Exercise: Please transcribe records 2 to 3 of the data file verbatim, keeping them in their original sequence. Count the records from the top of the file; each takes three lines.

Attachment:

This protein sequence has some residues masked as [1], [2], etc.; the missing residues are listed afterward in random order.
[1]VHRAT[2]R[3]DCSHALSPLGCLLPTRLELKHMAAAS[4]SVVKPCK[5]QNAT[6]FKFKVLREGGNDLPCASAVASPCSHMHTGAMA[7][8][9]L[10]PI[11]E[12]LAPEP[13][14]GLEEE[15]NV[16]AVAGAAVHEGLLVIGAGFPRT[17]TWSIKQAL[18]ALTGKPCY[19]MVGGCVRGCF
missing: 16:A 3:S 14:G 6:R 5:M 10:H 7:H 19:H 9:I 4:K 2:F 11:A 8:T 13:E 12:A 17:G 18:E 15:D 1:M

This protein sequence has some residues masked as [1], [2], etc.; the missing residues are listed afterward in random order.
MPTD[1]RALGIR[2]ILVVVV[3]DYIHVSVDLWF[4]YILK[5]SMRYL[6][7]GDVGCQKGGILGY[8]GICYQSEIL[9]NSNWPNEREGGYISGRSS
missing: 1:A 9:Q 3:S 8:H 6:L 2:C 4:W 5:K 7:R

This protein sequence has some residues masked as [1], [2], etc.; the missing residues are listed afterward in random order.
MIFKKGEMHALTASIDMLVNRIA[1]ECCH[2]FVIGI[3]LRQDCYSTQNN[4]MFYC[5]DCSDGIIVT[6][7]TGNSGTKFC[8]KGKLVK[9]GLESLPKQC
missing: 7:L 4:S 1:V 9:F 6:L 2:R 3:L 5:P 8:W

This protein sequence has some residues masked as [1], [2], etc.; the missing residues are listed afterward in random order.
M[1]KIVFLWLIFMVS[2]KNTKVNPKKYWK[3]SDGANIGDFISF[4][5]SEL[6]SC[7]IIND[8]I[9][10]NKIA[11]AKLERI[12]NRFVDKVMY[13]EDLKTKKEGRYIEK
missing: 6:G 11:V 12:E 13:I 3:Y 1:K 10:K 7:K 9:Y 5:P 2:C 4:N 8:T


This protein sequence has some residues masked as [1], [2], etc.; the missing residues are listed afterward in random order.
MPTD[1]RALGIR[2]ILVVVV[3]DYIHVSVDLWF[4]YILK[5]SMRYL[6][7]GDVGCQKGGILGY[8]GICYQSEIL[9]NSNWPNEREGGYISGRSS
missing: 1:A 9:Q 3:S 8:H 6:L 2:C 4:W 5:K 7:R

This protein sequence has some residues masked as [1], [2], etc.; the missing residues are listed afterward in random order.
MIFKKGEMHALTASIDMLVNRIA[1]ECCH[2]FVIGI[3]LRQDCYSTQNN[4]MFYC[5]DCSDGIIVT[6][7]TGNSGTKFC[8]KGKLVK[9]GLESLPKQC
missing: 7:L 4:S 1:V 9:F 6:L 2:R 3:L 5:P 8:W